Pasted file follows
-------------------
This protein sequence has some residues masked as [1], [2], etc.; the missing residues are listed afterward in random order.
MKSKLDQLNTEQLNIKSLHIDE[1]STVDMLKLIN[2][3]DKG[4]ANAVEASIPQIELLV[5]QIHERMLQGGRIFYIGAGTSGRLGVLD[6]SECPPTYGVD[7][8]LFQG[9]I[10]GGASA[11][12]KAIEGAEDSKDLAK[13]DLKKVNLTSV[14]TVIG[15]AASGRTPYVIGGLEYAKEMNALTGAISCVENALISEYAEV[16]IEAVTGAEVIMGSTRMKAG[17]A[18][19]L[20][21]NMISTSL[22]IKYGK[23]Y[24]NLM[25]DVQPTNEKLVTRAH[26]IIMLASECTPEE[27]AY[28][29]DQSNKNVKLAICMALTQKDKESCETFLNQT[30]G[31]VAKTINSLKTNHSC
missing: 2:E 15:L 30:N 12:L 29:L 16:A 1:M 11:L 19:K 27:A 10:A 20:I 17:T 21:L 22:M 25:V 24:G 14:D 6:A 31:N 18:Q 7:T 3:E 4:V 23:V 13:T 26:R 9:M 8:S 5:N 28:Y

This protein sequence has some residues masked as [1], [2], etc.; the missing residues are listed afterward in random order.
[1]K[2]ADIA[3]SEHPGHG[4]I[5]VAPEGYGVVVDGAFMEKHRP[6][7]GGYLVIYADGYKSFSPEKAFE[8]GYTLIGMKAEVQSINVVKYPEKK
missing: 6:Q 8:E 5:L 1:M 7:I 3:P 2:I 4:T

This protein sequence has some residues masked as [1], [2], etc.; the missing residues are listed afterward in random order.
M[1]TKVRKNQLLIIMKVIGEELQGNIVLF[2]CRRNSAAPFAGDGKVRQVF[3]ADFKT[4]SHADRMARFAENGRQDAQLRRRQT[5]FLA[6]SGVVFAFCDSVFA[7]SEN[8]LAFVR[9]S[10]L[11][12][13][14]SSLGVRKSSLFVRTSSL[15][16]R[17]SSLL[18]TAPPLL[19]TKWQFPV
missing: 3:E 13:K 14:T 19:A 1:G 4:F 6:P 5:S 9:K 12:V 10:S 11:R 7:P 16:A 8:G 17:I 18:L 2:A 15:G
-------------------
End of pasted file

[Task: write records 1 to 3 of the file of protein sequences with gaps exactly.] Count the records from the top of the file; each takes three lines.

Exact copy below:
This protein sequence has some residues masked as [1], [2], etc.; the missing residues are listed afterward in random order.
MKSKLDQLNTEQLNIKSLHIDE[1]STVDMLKLIN[2][3]DKG[4]ANAVEASIPQIELLV[5]QIHERMLQGGRIFYIGAGTSGRLGVLD[6]SECPPTYGVD[7][8]LFQG[9]I[10]GGASA[11][12]KAIEGAEDSKDLAK[13]DLKKVNLTSV[14]TVIG[15]AASGRTPYVIGGLEYAKEMNALTGAISCVENALISEYAEV[16]IEAVTGAEVIMGSTRMKAG[17]A[18][19]L[20][21]NMISTSL[22]IKYGK[23]Y[24]NLM[25]DVQPTNEKLVTRAH[26]IIMLASECTPEE[27]AY[28][29]DQSNKNVKLAICMALTQKDKESCETFLNQT[30]G[31]VAKTINSLKTNHSC
missing: 2:E 15:L 30:N 12:L 29:L 16:A 1:M 11:L 19:K 27:A 10:A 20:I 17:T 21:L 22:M 25:V 24:G 14:D 6:A 31:N 18:Q 7:T 3:E 4:V 23:V 13:T 26:R 9:M 8:S 5:N 28:Y

This protein sequence has some residues masked as [1], [2], etc.; the missing residues are listed afterward in random order.
[1]K[2]ADIA[3]SEHPGHG[4]I[5]VAPEGYGVVVDGAFMEKHRP[6][7]GGYLVIYADGYKSFSPEKAFE[8]GYTLIGMKAEVQSINVVKYPEKK
missing: 6:Q 8:E 5:L 1:M 7:I 3:P 2:I 4:T

This protein sequence has some residues masked as [1], [2], etc.; the missing residues are listed afterward in random order.
M[1]TKVRKNQLLIIMKVIGEELQGNIVLF[2]CRRNSAAPFAGDGKVRQVF[3]ADFKT[4]SHADRMARFAENGRQDAQLRRRQT[5]FLA[6]SGVVFAFCDSVFA[7]SEN[8]LAFVR[9]S[10]L[11][12][13][14]SSLGVRKSSLFVRTSSL[15][16]R[17]SSLL[18]TAPPLL[19]TKWQFPV
missing: 3:E 13:K 14:T 19:A 1:G 4:F 6:P 5:S 9:K 12:V 10:S 11:R 7:P 16:A 8:G 17:I 18:L 2:A 15:G